The Digital Personal Data Protection (DPDP) Act of 2023 has rightly been criticised for failing to uphold good consent and data subject rights. One provision that has been largely overlooked is Section 16, which pertains to the transfer and processing of personal data outside India. Section 16 permits data fiduciaries to transfer personal data for processing to any country, as long as that country is not part of a blacklist of countries/territories to which data transfers are restricted by the central government. Additionally, such data transfers must not violate other legislation in operation. This blacklist approach to regulating cross-border data flows poses several significant risks to data sovereignty, as understood in its most democratic sense—people’s rights over their data.
The DPDP Act does not contain specific guardrails to prevent privacy violations and personal data sovereignty breaches in the case of such cross-border transfers. It only includes a weak safeguard in Section 16(2), which states that a higher degree of protection through restrictions on personal data transfers outside India as mandated by other laws in force shall not be overridden by the Act. Paradoxically, Section 44 of the Act weakens this safeguard further. It dismantles one of the core legislation that could be invoked, as it calls for the repeal of Section 43A of the Information Technology Act, a provision that enables the Central government to define specific penalties for negligent processing of sensitive personal data.
The failure to establish guardrails contradicts the foundational principle of protecting citizen interests in the extraterritorial processing of personal data, as acknowledged by drafters of personal data protection legislation worldwide. The EU and the People’s Republic of China may have vastly different approaches when it comes to their visions of citizen data sovereignty, but both jurisdictions are equally committed to instituting procedural safeguards to protect their respective visions of citizen data sovereignty in instances of cross-border data processing. The EU GDPR adopts an adequacy mechanism to ensure that the personal data of EU citizens is not transferred to territories with less stringent privacy and data protection legislation. China’s Personal Information Protection Law introduces a data localization requirement for critical information infrastructure operators and information operators dealing with a significant volume of personal data to protect citizens’ cybersecurity.
Most problematically, the current Act’s approach to cross-border data flows contradicts the guidance of the Justice B N Srikrishna Committee. In its 2018 report, the Committee recommends a three-pronged model for cross-border data flows: ensuring that a copy of all personal data covered under the regulation is stored in India; restricting foreign transfers of certain categories of personal data deemed critical to national interest; and vesting the Central government with the power to undertake case-by-case evaluations to permit free data flows across borders based on strategic or practical considerations.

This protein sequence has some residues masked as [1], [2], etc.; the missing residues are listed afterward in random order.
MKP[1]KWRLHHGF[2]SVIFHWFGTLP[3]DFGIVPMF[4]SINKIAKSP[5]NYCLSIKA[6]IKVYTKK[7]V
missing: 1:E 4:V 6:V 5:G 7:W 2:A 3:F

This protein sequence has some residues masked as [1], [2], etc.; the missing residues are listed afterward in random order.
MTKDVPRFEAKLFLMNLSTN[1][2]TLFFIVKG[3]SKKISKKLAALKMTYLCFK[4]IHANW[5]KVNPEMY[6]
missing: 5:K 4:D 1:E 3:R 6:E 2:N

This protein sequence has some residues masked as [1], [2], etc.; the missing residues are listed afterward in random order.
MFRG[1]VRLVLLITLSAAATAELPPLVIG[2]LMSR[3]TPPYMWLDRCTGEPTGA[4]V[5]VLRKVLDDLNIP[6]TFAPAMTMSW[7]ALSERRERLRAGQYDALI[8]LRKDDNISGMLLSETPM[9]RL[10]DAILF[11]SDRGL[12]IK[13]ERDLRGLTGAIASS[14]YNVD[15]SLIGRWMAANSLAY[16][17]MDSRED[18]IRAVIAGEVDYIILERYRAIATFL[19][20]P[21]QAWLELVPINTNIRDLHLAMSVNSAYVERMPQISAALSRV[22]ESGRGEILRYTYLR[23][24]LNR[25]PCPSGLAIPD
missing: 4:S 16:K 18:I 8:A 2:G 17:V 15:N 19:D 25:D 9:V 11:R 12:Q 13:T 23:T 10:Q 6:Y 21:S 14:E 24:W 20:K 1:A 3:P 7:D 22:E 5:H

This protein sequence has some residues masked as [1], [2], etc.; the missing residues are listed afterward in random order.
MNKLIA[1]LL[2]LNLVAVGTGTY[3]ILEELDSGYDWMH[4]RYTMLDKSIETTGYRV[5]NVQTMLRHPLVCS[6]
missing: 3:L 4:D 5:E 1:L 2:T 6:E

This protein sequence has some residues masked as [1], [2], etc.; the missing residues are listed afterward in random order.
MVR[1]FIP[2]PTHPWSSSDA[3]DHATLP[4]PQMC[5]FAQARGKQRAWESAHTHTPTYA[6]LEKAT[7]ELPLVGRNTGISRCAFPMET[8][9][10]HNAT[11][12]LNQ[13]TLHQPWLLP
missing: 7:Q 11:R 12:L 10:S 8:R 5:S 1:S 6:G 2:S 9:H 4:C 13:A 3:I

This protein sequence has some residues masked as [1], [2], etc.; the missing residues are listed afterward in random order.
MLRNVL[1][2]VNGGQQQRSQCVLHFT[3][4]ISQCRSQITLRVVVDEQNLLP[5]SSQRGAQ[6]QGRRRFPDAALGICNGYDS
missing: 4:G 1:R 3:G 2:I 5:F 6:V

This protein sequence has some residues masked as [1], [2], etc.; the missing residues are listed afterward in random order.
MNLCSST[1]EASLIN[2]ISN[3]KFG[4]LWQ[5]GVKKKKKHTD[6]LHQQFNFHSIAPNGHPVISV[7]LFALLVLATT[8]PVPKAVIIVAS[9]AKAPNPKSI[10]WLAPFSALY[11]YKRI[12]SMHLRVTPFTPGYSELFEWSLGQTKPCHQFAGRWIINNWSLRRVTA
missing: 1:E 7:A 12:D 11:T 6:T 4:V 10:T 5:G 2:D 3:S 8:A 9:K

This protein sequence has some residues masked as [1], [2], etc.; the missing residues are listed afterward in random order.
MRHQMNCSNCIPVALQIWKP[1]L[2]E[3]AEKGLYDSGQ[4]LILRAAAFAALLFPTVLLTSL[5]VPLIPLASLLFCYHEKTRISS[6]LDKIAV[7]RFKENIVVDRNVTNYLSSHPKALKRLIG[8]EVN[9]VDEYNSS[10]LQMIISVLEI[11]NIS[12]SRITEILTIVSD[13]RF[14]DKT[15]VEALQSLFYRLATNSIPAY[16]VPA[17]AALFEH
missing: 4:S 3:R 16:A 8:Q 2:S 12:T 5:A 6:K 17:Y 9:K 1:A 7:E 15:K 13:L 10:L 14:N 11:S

In debates surrounding digital trade and data policy on the global stage, India has historically played a significant role as a champion of the Global South. It has emphasised the importance of ‘development sovereignty’ in the regulation of cross-border data flows. At the WTO MC-11 in Argentina, India played a key role in countering the US digital trade agenda by preventing the hyper-liberalisation of cross-border data flows and the resulting consolidation of the global reach and dominance of US digital services companies.
Similarly, at the G20 meeting held in Japan in 2019, India abstained from endorsing the Osaka Track, a framework to promote free cross-border data flows with some basic privacy protections (popularly known as the ‘data flows with trust’ agenda), which was being advocated by the EU, Japan, and other US trade allies. India’s principled objection then revolved around the idea that data was a new form of wealth critical for digitally-enabled development pathways that nation-states could not thoughtlessly trade away or relinquish. A rights-based approach to the governance of cross-border data flows must be seen as a matter of the right to development, where privacy also includes the autonomy to collectively determine, as a society, if, why, and how data will flow.
Considering that India is building national-level data exchanges as public goods in foundational sectors like health, agriculture, and urban development, there is a genuine risk. The wealth of open government data with large amounts of citizen personal data may easily be cannibalised by Big Tech firms to consolidate their market power in India. A de facto laissez-faire model for cross-border data flows can thus limit the potential for domestic enterprises in the digital economy.
However, it is not too late to act. Sectoral policies in India must urgently re-centre the sovereignty agenda in cross-border data transfers, thereby integrating citizen trust into the social contract for data.
This article was originally published by Deccan Herald.